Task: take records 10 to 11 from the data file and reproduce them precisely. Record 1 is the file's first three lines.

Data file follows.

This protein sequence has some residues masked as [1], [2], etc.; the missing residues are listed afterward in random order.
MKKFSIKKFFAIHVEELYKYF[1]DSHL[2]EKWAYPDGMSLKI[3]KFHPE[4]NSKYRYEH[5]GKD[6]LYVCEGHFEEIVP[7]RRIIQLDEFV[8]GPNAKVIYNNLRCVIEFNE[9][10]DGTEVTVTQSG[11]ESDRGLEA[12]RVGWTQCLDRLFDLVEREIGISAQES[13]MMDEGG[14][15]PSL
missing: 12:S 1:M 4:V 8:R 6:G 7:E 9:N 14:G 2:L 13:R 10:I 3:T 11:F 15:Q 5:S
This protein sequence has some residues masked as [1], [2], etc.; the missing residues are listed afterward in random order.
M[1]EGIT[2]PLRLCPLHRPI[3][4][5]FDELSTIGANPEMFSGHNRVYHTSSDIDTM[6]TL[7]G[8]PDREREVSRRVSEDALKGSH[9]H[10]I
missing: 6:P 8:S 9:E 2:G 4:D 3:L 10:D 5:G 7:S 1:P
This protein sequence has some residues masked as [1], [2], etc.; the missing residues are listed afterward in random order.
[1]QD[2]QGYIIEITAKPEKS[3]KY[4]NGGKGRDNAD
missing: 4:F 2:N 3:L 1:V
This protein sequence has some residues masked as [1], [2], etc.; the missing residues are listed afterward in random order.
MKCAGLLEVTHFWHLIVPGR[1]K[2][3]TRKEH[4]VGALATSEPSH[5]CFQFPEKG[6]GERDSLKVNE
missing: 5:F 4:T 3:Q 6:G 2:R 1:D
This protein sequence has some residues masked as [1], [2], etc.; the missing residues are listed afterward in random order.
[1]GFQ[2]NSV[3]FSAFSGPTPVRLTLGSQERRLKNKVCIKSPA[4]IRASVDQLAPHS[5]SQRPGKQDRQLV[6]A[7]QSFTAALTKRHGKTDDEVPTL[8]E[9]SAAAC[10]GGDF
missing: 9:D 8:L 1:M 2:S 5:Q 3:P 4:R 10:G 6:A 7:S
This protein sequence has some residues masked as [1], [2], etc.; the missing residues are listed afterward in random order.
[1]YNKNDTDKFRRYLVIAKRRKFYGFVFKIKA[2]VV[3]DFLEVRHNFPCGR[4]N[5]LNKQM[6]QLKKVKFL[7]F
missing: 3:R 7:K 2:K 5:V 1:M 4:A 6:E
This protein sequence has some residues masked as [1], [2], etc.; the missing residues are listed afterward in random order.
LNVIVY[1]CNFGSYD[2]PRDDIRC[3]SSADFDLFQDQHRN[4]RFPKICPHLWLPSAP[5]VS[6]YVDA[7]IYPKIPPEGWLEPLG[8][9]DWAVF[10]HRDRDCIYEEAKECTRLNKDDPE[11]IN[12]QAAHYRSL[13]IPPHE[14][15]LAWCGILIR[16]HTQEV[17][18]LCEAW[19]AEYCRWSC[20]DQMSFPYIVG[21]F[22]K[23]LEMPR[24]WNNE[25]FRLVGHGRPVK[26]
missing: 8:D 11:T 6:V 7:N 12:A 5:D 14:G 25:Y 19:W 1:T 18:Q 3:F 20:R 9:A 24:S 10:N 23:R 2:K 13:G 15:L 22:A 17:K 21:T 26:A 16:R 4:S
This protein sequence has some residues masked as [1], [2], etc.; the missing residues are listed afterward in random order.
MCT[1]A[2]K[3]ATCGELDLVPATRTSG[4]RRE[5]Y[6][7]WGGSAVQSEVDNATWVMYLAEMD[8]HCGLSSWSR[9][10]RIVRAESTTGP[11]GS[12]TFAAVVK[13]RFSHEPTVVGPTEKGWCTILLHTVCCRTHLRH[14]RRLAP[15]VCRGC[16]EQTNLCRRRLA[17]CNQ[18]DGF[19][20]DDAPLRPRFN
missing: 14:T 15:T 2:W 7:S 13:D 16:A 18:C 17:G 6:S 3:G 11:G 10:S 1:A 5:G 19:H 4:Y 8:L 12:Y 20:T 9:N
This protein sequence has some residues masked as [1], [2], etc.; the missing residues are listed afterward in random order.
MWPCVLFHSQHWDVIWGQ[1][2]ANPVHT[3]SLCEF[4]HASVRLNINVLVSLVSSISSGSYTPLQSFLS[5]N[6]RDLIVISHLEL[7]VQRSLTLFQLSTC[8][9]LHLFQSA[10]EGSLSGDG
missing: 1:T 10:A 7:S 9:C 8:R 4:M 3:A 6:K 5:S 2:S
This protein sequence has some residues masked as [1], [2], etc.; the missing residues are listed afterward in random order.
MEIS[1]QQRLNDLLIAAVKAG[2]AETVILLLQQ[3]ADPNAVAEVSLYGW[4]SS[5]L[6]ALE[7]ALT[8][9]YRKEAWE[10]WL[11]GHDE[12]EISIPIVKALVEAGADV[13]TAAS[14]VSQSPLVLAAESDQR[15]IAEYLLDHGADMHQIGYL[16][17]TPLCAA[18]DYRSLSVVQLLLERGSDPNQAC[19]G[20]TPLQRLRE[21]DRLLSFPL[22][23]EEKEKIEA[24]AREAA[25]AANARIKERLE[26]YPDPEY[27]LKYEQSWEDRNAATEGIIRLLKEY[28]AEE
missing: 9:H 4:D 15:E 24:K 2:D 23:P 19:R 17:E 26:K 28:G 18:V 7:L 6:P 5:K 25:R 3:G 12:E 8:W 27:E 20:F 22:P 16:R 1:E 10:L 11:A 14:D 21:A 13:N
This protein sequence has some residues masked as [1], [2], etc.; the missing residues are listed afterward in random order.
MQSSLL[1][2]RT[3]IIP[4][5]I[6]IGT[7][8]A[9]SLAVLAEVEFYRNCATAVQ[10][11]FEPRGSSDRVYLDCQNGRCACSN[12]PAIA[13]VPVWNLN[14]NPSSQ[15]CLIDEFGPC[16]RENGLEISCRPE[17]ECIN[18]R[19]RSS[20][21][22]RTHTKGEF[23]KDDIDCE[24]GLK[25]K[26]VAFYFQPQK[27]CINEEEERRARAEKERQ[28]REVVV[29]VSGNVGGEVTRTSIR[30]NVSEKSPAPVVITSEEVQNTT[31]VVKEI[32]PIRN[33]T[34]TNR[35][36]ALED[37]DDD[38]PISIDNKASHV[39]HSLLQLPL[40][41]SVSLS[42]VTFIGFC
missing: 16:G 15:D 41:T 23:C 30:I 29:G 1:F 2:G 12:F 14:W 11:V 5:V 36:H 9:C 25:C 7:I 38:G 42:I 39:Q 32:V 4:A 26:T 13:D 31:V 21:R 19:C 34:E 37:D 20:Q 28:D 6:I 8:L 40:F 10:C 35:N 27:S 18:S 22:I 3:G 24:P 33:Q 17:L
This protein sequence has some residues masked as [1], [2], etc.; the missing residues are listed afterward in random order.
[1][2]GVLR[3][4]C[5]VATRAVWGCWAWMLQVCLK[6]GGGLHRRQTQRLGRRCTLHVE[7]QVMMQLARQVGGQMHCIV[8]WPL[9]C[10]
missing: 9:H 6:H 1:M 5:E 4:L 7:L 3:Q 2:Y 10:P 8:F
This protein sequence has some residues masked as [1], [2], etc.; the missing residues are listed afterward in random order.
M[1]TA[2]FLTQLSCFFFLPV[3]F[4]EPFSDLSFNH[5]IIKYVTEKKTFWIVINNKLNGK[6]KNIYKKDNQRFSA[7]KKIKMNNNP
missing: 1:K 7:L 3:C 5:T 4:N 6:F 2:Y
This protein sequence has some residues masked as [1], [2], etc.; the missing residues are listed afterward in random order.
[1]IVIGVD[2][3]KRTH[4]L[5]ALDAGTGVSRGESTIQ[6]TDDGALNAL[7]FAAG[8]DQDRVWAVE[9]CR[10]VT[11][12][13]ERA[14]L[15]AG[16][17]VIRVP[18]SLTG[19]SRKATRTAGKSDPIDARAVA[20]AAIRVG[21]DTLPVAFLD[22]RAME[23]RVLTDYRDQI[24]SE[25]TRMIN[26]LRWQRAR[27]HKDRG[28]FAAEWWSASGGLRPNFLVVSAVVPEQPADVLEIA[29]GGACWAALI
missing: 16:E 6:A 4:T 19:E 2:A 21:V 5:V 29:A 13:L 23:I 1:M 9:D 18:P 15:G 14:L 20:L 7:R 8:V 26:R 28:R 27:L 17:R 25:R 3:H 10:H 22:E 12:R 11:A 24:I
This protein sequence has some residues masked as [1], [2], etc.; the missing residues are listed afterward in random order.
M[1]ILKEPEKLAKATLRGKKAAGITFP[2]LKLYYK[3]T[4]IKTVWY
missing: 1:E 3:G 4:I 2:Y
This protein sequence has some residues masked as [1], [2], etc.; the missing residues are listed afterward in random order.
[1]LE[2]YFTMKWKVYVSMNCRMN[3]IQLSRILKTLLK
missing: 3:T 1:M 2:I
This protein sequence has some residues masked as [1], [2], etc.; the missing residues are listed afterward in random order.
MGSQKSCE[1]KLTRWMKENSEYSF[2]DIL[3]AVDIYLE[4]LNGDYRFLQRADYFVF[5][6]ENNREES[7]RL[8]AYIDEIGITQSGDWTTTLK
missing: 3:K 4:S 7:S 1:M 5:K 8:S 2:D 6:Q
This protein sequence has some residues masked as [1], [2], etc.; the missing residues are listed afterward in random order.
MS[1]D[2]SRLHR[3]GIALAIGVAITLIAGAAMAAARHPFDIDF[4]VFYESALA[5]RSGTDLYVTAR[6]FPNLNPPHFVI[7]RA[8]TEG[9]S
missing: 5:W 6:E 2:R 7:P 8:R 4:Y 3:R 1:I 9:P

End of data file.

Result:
This protein sequence has some residues masked as [1], [2], etc.; the missing residues are listed afterward in random order.
MEIS[1]QQRLNDLLIAAVKAG[2]AETVILLLQQ[3]ADPNAVAEVSLYGW[4]SS[5]L[6]ALE[7]ALT[8][9]YRKEAWE[10]WL[11]GHDE[12]EISIPIVKALVEAGADV[13]TAAS[14]VSQSPLVLAAESDQR[15]IAEYLLDHGADMHQIGYL[16][17]TPLCAA[18]DYRSLSVVQLLLERGSDPNQAC[19]G[20]TPLQRLRE[21]DRLLSFPL[22][23]EEKEKIEA[24]AREAA[25]AANARIKERLE[26]YPDPEY[27]LKYEQSWEDRNAATEGIIRLLKEY[28]AEE
missing: 9:H 4:D 15:E 24:K 2:D 23:P 19:R 17:E 26:K 28:G 18:V 7:L 6:P 5:K 25:R 3:G 12:E 8:W 27:E 20:F 22:P 16:R 1:E 10:L 11:A 14:D 21:A 13:N
This protein sequence has some residues masked as [1], [2], etc.; the missing residues are listed afterward in random order.
MQSSLL[1][2]RT[3]IIP[4][5]I[6]IGT[7][8]A[9]SLAVLAEVEFYRNCATAVQ[10][11]FEPRGSSDRVYLDCQNGRCACSN[12]PAIA[13]VPVWNLN[14]NPSSQ[15]CLIDEFGPC[16]RENGLEISCRPE[17]ECIN[18]R[19]RSS[20][21][22]RTHTKGEF[23]KDDIDCE[24]GLK[25]K[26]VAFYFQPQK[27]CINEEEERRARAEKERQ[28]REVVV[29]VSGNVGGEVTRTSIR[30]NVSEKSPAPVVITSEEVQNTT[31]VVKEI[32]PIRN[33]T[34]TNR[35][36]ALED[37]DDD[38]PISIDNKASHV[39]HSLLQLPL[40][41]SVSLS[42]VTFIGFC
missing: 16:G 15:D 41:T 23:C 30:I 29:G 1:F 2:G 12:F 14:W 11:V 5:V 36:H 9:C 25:C 7:I 38:G 42:I 39:Q 32:V 4:A 26:T 13:D 31:V 21:R 19:C 34:E 37:D 20:Q 28:D 6:I 8:L 40:F 10:C 35:N 27:S 18:S 22:I 3:G 24:P 33:Q 17:L